IT was a lonely meeting today to discuss Spain’s long-overdue transparency law.
At the last minute three-quarters of Spain’s political parties refused to turn up in protest over the Prime Minister’s current refusal to discuss claims that he took 35 illegal cash payments over a number of years.
The only parties attending the meeting were the ruling PP party and their allies the UPD.
While all parties are in agreement that a transparency law is vital (Spain is the only country in Europe not to have one), they were protesting at the hypocrisy of PM Mariano Rajoy refusing to discuss his own corruption accusations.
The main opposition parties (PSOE, IP y GM and CiU y PNV) have refused to attend any more meetings on the proposed law until Rajoy issues a statement addressing the allegations.
Speculation intensified on his future this weekend, when the former treasurer of the PP party Luis Barcenas claimed that the PP had been illegally financed for over 20 years.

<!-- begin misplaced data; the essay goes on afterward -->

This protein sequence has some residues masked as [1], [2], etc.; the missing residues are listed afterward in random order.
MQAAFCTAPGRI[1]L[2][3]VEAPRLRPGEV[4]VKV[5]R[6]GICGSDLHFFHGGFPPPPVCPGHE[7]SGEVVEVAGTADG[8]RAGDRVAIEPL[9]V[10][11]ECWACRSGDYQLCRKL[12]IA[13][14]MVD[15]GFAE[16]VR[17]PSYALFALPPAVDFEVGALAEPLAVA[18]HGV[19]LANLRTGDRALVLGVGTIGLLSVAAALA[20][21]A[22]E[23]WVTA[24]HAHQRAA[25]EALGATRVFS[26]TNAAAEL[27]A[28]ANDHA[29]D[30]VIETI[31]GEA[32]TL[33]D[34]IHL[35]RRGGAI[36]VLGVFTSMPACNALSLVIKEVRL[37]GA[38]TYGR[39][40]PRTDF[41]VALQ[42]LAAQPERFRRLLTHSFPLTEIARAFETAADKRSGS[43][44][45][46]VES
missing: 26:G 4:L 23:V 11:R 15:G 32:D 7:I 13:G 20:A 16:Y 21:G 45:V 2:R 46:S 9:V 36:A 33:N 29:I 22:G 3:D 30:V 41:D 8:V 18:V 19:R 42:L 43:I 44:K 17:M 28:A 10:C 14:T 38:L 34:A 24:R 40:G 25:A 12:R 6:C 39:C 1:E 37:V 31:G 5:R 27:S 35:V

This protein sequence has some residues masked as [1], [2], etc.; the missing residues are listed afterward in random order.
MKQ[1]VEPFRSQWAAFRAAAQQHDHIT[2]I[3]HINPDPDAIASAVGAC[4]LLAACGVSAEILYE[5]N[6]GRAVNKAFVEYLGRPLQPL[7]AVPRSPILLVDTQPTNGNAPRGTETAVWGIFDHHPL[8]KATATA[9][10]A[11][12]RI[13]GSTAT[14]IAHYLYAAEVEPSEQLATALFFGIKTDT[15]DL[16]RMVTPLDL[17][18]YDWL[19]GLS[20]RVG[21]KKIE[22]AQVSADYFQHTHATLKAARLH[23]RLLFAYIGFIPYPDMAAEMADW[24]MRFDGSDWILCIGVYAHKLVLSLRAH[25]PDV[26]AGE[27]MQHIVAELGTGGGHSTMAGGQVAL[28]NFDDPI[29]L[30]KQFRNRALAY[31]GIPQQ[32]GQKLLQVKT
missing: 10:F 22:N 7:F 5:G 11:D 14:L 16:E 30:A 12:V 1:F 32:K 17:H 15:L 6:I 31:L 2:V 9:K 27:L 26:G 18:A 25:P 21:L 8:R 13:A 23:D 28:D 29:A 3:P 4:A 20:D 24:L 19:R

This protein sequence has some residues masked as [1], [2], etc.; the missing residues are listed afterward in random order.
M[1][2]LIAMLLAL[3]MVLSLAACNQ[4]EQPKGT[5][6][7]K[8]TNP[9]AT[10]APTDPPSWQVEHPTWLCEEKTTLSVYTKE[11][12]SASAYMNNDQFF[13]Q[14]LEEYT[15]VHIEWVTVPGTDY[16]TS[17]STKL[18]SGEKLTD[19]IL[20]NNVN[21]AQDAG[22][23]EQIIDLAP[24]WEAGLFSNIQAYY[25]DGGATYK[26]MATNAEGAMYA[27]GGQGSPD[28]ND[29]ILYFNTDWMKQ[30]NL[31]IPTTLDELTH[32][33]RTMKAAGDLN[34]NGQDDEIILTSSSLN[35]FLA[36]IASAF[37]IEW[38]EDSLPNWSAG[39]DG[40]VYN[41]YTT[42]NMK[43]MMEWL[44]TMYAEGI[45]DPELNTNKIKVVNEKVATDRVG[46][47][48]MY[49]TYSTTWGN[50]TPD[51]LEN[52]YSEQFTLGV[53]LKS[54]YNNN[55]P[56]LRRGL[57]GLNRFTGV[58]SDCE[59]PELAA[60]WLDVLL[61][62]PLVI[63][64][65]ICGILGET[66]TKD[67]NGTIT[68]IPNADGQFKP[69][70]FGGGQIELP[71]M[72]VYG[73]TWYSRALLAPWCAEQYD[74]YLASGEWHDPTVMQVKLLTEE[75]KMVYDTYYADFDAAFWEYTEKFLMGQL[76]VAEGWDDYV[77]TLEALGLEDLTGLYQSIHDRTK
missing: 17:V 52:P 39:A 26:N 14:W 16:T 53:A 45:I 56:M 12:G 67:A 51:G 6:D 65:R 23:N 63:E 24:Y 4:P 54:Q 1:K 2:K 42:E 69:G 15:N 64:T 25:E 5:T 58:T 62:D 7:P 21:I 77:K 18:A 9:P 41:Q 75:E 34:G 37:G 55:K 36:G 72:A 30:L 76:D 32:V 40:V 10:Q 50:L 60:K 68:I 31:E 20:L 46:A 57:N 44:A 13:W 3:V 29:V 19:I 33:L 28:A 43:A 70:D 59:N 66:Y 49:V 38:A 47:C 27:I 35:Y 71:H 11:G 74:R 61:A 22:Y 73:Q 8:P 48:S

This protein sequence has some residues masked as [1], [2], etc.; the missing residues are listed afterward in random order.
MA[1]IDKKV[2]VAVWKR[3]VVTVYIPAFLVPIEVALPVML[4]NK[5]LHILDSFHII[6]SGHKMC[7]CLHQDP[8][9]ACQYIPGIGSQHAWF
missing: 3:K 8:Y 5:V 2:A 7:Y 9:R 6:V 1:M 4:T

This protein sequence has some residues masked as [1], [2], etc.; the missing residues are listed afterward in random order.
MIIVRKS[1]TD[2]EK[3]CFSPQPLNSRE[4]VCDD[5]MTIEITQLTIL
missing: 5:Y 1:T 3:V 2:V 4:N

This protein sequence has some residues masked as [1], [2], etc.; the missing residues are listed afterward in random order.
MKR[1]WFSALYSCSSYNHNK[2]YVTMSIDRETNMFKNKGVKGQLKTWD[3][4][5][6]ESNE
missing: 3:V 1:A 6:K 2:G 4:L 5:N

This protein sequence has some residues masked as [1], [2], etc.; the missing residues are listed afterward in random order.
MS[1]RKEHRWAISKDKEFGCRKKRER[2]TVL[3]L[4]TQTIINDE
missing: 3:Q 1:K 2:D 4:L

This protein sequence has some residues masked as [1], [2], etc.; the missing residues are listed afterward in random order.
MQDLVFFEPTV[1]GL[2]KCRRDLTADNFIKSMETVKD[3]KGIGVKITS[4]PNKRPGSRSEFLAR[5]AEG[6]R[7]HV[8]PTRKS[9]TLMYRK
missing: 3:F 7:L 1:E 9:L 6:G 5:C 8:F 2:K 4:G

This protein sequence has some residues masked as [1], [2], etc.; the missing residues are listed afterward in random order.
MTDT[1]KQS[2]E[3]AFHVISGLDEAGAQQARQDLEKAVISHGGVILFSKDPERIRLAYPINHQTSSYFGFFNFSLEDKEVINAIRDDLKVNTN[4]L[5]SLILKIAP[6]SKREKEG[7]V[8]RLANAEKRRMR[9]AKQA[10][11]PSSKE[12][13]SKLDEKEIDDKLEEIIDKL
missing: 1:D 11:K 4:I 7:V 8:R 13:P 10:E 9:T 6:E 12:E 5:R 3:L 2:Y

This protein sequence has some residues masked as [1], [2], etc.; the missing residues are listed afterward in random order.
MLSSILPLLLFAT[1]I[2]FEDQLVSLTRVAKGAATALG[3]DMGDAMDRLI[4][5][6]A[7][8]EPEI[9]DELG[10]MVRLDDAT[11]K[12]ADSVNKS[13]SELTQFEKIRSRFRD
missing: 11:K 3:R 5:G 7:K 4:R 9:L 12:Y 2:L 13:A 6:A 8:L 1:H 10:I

In a letter written to the president of the constitutional commission, the PSOE insisted it was pointless to discuss a law whose principles contradict ‘the shadows of doubt surrounding the president of the country.’
The meeting is postponed until further notice, and likely until Rajoy finally speaks up.
A potential crucial meeting to hear his views on the matter is scheduled for tomorrow, but has not yet been confirmed.
The Olive Press has been following this story since January, when the now infamous ‘Barcenas files’ were leaked.
It has emerged that over €42m of cash was put into offshore accounts, while key government ministers, including Rajoy, frequently took envelopes full of cash on top of their salaries.
They will be waiting a long time.